The fortress had a military function up to the end of the Second World War, before being converted into an extraordinary performance venue in the late-50s.
At the start it was mostly for stage productions, but over time music has dominated the program.
And whatever is on, whether it’s a touring artist or the festivals, Fiest’A Sète or Jazz à Sète you owe it to yourself to get down here.
You can watch the acts and the sea at the same time, and it’s magical when the moon is reflected in the water.
8. Mont Saint-Clair
The slopes of Sète’s hill are almost precipitous in places, but that only makes the panoramas all the better at the 175-metre summit.
If you’re not up for the walk then you can use public transport or drive.
This mass was once an island of its own, and its sides are decked with villas and artsy ateliers in homes built for Italian fishermen.
The western slopes meanwhile are wooded and serene, and good for rambles.
At the top the views are almost unbelievable, and there’s a platform with benches where you can survey the port, canals and the Thau Lagoon.
After battling to the top of the hill you may not be in the mood (or shape) to return to sea level so quickly.
Something to divert your attention is this strange chapel that fishermen would frequent before voyages to pray in front of the Madonna de la Salette.
The chapel, consecrated in 1864, is where a 17th century fort once stood, and integrates a piece of the bastion into its design.
Go in to check out the vibrant modern frescos, which echo 20th-century religious murals painted by the likes of Cocteau, Foujita and Matisse elsewhere in France.
10. Saint-Louis Lighthouse
Some of the fun of this landmark is getting there: The lighthouse is near the tip of the western harbour wall, the Môle Saint-Louis.
This is 650 metres long and gives you a supreme look at the marina and its forest of masts, as well as Mont Saint-Clair.
This path is as old as the city, and the beacon on the end isn’t much younger, dating to 1680. It was destroyed by German mines in the war but bounced back directly after and is open to visitors.
You can ascend the 126 steps for elevated 360° views of the city, harbour, sea and commercial port.
Beginning west of Mont Saint-Clair is a continuous 12-kilometre ribbon of golden sand, with no fewer than ten beaches awarded the coveted Blue Flag in 2016. These are set on a long sandbank, up to 1.5 kilometres in width, known as the Lido and there isn’t much here apart from ancient salt flats and vineyards.
So the further along you go, the quieter it gets.
But to earn all those Blue Flags the facilities have to be top of the line, and have toilets, showers, six lifeguard stations and equipment for people with disabilities.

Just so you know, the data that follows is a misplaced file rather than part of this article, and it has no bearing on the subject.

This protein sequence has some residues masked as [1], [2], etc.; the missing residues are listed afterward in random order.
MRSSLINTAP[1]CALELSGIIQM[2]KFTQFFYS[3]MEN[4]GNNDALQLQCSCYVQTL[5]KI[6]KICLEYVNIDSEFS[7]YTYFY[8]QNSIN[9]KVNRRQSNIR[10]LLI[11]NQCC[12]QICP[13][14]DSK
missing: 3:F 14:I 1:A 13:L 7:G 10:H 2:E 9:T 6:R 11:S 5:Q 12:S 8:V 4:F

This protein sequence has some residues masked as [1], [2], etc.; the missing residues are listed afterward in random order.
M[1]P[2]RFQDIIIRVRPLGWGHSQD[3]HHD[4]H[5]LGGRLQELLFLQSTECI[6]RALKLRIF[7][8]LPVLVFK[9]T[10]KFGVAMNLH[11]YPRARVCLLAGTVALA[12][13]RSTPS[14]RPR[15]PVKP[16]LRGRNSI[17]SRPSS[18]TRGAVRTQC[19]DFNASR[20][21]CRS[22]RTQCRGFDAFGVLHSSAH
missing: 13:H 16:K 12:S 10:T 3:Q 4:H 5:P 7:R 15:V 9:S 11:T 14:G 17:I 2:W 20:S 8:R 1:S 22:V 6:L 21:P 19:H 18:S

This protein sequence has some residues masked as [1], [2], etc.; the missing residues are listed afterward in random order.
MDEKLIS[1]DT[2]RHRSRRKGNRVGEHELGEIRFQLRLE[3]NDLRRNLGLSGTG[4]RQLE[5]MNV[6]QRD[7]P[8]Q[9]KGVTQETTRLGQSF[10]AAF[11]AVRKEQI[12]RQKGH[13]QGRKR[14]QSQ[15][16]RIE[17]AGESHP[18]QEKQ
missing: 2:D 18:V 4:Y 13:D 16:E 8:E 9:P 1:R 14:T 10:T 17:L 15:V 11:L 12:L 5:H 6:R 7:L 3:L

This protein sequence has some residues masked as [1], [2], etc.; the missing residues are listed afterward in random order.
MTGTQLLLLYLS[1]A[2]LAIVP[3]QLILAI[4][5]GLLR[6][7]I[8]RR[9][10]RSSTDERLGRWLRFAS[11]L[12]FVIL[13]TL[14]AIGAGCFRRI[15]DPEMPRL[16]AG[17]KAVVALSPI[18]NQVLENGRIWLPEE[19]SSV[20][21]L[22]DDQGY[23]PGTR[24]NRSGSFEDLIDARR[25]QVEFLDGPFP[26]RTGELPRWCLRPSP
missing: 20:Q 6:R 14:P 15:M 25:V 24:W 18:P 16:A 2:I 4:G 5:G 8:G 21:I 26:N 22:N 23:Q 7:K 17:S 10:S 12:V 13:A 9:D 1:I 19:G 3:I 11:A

12. Boat Trips
You may feel that you can’t completely understand Sète’s reliance on the sea until you’ve climbed aboard a vessel and gone on a little voyage.
Something you’ll realise right off is that the city’s many bridges are surprisingly low from the water, and you may even be asked to duck occasionally! The warehouses and painted apartment buildings are a delight from the water, and there’s a running commentary in French and usually printed material for non-speakers.
There are also specialised trips, like visiting the massive oyster and mussel beds in the Thau Lagoon.
With the sea, Thau Lagoon and Canal du Midi you’ve got a big choice of things to do if you feel like taking to the water.
This can be anything from a pirogue trip in the lagoon, or an open sea kayak adventure up or down the coastline.
It’s also fine if you’re a newcomer as most of these experiences are guided.
But if you are daunted by the sea, you can head up the Canal du Midi or try stand-up paddling on the buoyant, saline waters of the Thau.
14. Petit Train
A big share of the people landing in Sète arrive by cruise ship and only have limited time to get their bearings and see the sights.
So in those cases, or if littler legs aren’t ready for an afternoon traipsing around the city, the tourist train can be a worthwhile pick.
It departs from Quai Général Durand and weaves around the new commercial port and the historic one, as well as sights like the Théâtre de la Mer and the Saint-Louis Lighthouse.
If you have a taste for fish and seafood then you’ve come to the right place.
The Thau Lagoon, the largest and deepest in Languedoc, has been harvested for mussels, oysters, clams, winkles and sea urchins since antiquity.
So your “fruits de mer” could not be fresher in Sète.
From the sea comes monkfish, cuttlefish, bream, squid and octopus, which are stars or various authentic local recipes, like stuffed squid or traditional “tielles”, octopus pies that fishermen would take with them to sea.